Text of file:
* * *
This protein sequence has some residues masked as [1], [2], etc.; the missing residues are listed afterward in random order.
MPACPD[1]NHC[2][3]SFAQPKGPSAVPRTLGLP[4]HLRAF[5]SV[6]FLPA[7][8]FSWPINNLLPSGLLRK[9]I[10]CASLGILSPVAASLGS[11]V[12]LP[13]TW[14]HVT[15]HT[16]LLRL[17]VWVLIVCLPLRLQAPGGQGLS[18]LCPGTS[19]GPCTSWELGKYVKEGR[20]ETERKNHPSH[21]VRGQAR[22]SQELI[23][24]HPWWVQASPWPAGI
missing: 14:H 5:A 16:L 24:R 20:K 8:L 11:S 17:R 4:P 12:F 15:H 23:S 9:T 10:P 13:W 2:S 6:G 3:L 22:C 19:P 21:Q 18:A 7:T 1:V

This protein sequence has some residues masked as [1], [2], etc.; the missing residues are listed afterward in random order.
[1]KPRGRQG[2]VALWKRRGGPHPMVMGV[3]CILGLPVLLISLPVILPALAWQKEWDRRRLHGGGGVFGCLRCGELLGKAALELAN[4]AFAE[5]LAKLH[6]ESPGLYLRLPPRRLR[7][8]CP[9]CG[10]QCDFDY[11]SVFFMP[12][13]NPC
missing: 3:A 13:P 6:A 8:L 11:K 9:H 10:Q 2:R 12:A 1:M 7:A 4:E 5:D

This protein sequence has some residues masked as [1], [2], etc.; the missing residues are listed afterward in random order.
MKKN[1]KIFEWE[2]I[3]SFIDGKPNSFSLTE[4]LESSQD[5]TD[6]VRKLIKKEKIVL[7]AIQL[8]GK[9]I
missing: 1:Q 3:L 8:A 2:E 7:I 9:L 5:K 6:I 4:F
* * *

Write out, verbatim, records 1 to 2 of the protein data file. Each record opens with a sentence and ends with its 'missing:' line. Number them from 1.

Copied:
This protein sequence has some residues masked as [1], [2], etc.; the missing residues are listed afterward in random order.
MPACPD[1]NHC[2][3]SFAQPKGPSAVPRTLGLP[4]HLRAF[5]SV[6]FLPA[7][8]FSWPINNLLPSGLLRK[9]I[10]CASLGILSPVAASLGS[11]V[12]LP[13]TW[14]HVT[15]HT[16]LLRL[17]VWVLIVCLPLRLQAPGGQGLS[18]LCPGTS[19]GPCTSWELGKYVKEGR[20]ETERKNHPSH[21]VRGQAR[22]SQELI[23][24]HPWWVQASPWPAGI
missing: 14:H 5:A 16:L 24:R 20:K 8:L 11:S 17:R 4:P 12:F 15:H 23:S 9:T 10:P 13:W 2:S 6:G 3:L 22:C 19:P 21:Q 18:A 7:T 1:V

This protein sequence has some residues masked as [1], [2], etc.; the missing residues are listed afterward in random order.
[1]KPRGRQG[2]VALWKRRGGPHPMVMGV[3]CILGLPVLLISLPVILPALAWQKEWDRRRLHGGGGVFGCLRCGELLGKAALELAN[4]AFAE[5]LAKLH[6]ESPGLYLRLPPRRLR[7][8]CP[9]CG[10]QCDFDY[11]SVFFMP[12][13]NPC
missing: 3:A 13:P 6:A 8:L 11:K 9:H 10:Q 2:R 12:A 1:M 7:A 4:E 5:D